Newark police monitor will hold community forum to discuss quarterly oversight report findings
Published November 20, 2017 | Andaiye Taylor
Tonight (Monday, November 20th) from 6 to 8 p.m. at Jehovah-Jireh Praise & Worship Church Center (505 S. 15th St., Newark) Peter Harvey, who was appointed Independent Monitor for the Newark Police Department in 2016, will discuss the findings of second quarterly report about Newark police conduct with community members.
Harvey and his team released the 580-page report, which is available online, on October 6th. It covers police activities from February 1st through May 31st of this year.
In July 2014, the U.S. Justice Department (DOJ) announced its finding that the Newark Police Department (NPD) had engaged in a pattern of constitutional violations following an investigation into NPD by the Justice Department’s Civil Rights Division. That investigation began in May of 2011.
According to DOJ, the NPD violated civilians’ rights in terms of “its stop and arrest practices, responses to individuals’ exercise of their rights under the First Amendment, uses of force, and theft by officers.” Black people were disproportionately affected by unconstitutional stops and arrests, according DOJ’s findings.
NPD and the Justice Department reached a settlement in 2016 that involved overhauling the police department through a series of reforms. This “consent decree” involves remaking police practices and implementing a series of new checks on the department in twelve areas, including training, use-of-force procedures, implementation of in-car and body cameras and a civilian oversight board.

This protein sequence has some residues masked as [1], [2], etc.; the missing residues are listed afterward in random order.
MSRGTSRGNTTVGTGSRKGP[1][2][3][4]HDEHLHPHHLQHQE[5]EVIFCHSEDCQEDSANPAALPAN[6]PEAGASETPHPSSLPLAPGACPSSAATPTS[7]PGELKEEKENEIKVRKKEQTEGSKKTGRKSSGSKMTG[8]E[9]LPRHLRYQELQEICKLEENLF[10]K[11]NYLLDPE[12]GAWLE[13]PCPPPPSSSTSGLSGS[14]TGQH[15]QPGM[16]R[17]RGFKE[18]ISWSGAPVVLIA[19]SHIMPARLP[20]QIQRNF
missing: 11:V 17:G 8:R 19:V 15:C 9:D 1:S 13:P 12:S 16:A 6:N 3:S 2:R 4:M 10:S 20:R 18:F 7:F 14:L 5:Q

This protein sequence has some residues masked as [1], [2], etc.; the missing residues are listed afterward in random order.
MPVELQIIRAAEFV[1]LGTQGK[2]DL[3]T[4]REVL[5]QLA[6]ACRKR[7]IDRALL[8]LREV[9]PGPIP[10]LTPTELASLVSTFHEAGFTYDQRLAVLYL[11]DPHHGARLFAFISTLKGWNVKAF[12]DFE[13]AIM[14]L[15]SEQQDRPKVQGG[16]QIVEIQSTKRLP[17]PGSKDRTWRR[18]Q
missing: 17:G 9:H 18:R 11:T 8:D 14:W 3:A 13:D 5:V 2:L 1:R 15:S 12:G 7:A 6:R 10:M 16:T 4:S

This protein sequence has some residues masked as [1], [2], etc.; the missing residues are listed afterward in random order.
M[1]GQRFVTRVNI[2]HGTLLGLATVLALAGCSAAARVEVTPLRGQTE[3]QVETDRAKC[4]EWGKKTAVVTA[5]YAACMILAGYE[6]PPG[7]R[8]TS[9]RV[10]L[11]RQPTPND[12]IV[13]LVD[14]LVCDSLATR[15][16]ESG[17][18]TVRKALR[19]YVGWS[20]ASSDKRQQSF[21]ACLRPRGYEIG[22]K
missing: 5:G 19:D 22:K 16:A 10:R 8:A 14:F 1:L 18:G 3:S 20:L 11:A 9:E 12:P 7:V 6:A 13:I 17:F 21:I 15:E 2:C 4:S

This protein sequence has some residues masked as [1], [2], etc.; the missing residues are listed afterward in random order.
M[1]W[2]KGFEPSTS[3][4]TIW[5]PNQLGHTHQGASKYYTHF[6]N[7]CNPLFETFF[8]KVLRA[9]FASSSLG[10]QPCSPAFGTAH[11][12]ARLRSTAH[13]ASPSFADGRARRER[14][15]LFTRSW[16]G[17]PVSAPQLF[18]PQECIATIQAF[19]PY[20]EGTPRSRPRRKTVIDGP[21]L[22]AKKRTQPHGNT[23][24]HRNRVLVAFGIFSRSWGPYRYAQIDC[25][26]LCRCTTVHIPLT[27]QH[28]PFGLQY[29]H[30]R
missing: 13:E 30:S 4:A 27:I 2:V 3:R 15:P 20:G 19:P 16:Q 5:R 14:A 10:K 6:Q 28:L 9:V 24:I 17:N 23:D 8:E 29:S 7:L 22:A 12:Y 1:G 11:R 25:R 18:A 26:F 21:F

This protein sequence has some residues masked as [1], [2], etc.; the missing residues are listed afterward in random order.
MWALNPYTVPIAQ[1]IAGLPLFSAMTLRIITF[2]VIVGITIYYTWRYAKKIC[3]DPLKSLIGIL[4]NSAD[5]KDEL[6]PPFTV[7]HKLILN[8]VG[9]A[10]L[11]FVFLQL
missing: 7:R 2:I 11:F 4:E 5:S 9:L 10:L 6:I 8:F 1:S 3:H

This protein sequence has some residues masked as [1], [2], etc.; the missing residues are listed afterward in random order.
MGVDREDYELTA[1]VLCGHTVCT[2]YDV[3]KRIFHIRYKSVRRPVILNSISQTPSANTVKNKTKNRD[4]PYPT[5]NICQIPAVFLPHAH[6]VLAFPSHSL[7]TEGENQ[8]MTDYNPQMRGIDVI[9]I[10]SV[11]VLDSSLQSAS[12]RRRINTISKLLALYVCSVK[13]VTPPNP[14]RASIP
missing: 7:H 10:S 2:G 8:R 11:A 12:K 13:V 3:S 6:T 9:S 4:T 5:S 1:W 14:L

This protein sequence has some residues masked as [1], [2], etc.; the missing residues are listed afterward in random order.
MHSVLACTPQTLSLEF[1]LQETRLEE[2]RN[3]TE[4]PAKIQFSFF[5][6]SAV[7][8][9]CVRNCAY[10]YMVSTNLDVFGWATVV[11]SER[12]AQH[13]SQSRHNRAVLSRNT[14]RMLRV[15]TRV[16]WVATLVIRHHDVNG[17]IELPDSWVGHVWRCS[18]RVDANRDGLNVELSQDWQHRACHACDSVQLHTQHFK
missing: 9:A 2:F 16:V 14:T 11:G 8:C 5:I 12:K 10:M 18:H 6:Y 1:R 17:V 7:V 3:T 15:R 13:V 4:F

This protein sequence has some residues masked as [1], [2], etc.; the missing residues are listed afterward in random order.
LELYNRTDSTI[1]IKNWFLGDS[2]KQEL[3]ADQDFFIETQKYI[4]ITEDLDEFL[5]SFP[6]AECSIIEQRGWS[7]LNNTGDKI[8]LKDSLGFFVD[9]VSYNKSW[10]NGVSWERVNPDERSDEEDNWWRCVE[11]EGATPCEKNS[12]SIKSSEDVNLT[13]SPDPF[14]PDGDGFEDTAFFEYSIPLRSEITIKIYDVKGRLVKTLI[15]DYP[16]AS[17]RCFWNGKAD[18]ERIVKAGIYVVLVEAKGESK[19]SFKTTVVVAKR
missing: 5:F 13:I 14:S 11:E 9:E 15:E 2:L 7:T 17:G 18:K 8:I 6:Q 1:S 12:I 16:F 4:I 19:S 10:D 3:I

The settlement also resulted in the installation of a court-appointed independent monitor and monitoring team to oversee and report on the department’s implementation of the settlement terms. Harvey was one of 21 potential monitors selected by DOJ and the City of Newark for the role. His appointment to the position was announced in March of 2016.
Harvey convened a community forum to discuss his first quarterly report in June of this year. Tonight’s session will be his second.
“For us to truly transform the culture of the Newark Police Division, the community must be an engaged partner,” said Harvey. “The voices of Newark residents will substantially contribute to our work assisting the Newark Police Division in reforming its policing practices as required by the Consent Decree.”
Ryan P. Haygood, President and CEO of the New Jersey Institute for Social Justice and a member of the Independent Monitoring Team, said this is a crucial time for creating a police department that serves Newark residents. “But for us to realize the potential of this moment, the community must be fully engaged and heard,” said Ryan. “That’s why community forums like this are so important.”
The forum is open to all community members.
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